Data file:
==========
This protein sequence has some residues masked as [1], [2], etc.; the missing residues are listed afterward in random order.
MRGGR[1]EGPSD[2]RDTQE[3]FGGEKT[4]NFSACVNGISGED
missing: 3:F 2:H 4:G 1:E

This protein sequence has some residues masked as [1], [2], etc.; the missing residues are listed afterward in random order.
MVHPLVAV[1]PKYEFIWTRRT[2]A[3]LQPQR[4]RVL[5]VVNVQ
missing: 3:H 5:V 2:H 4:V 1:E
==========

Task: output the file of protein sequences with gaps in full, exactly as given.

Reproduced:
This protein sequence has some residues masked as [1], [2], etc.; the missing residues are listed afterward in random order.
MRGGR[1]EGPSD[2]RDTQE[3]FGGEKT[4]NFSACVNGISGED
missing: 3:F 2:H 4:G 1:E

This protein sequence has some residues masked as [1], [2], etc.; the missing residues are listed afterward in random order.
MVHPLVAV[1]PKYEFIWTRRT[2]A[3]LQPQR[4]RVL[5]VVNVQ
missing: 3:H 5:V 2:H 4:V 1:E